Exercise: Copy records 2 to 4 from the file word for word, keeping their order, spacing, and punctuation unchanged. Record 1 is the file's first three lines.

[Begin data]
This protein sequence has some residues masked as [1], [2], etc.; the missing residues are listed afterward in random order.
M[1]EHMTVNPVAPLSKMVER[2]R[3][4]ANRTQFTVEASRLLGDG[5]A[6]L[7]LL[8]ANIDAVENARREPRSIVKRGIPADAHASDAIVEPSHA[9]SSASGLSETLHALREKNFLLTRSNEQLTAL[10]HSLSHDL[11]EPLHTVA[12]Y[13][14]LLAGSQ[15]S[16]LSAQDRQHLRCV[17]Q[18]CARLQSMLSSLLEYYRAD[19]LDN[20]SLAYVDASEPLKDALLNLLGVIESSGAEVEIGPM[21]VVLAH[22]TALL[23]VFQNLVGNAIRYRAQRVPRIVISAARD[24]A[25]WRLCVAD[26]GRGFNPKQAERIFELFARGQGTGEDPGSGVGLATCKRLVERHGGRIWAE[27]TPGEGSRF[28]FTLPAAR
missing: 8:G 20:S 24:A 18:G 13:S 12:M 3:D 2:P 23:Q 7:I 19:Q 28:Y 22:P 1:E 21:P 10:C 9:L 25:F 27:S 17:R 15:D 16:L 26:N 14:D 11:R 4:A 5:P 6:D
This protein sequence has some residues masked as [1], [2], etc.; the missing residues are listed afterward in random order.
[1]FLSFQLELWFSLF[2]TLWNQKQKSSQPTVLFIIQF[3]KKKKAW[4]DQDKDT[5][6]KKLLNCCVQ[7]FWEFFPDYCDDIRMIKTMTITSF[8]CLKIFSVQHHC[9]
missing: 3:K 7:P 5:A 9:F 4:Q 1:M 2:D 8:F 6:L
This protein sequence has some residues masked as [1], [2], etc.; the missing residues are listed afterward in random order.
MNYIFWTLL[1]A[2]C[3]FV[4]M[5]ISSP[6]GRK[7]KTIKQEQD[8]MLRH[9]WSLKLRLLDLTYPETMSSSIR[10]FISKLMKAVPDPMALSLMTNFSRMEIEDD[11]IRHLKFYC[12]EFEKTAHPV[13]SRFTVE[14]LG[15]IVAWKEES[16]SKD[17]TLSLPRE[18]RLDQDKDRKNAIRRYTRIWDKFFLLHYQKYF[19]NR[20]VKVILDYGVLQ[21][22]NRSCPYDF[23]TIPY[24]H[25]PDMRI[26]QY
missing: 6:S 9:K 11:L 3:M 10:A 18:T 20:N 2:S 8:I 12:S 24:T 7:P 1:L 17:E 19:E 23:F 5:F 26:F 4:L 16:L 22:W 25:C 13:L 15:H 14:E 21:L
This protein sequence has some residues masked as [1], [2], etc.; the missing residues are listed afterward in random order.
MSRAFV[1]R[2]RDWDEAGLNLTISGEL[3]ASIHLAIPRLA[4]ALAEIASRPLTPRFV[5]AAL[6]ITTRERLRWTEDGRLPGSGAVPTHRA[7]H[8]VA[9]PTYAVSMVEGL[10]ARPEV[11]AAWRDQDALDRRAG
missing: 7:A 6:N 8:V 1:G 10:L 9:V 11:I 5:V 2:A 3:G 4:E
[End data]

This protein sequence has some residues masked as [1], [2], etc.; the missing residues are listed afterward in random order.
[1]FLSFQLELWFSLF[2]TLWNQKQKSSQPTVLFIIQF[3]KKKKAW[4]DQDKDT[5][6]KKLLNCCVQ[7]FWEFFPDYCDDIRMIKTMTITSF[8]CLKIFSVQHHC[9]
missing: 3:K 7:P 5:A 9:F 4:Q 1:M 2:D 8:F 6:L
This protein sequence has some residues masked as [1], [2], etc.; the missing residues are listed afterward in random order.
MNYIFWTLL[1]A[2]C[3]FV[4]M[5]ISSP[6]GRK[7]KTIKQEQD[8]MLRH[9]WSLKLRLLDLTYPETMSSSIR[10]FISKLMKAVPDPMALSLMTNFSRMEIEDD[11]IRHLKFYC[12]EFEKTAHPV[13]SRFTVE[14]LG[15]IVAWKEES[16]SKD[17]TLSLPRE[18]RLDQDKDRKNAIRRYTRIWDKFFLLHYQKYF[19]NR[20]VKVILDYGVLQ[21][22]NRSCPYDF[23]TIPY[24]H[25]PDMRI[26]QY
missing: 6:S 9:K 11:L 3:M 10:A 18:T 20:N 2:S 8:I 12:S 24:T 7:P 1:L 17:E 19:E 23:F 5:F 26:F 4:L 16:L 22:W 25:C 13:L 15:H 14:E 21:L
This protein sequence has some residues masked as [1], [2], etc.; the missing residues are listed afterward in random order.
MSRAFV[1]R[2]RDWDEAGLNLTISGEL[3]ASIHLAIPRLA[4]ALAEIASRPLTPRFV[5]AAL[6]ITTRERLRWTEDGRLPGSGAVPTHRA[7]H[8]VA[9]PTYAVSMVEGL[10]ARPEV[11]AAWRDQDALDRRAG
missing: 7:A 6:N 8:V 1:G 10:L 9:V 11:I 5:V 2:A 3:G 4:E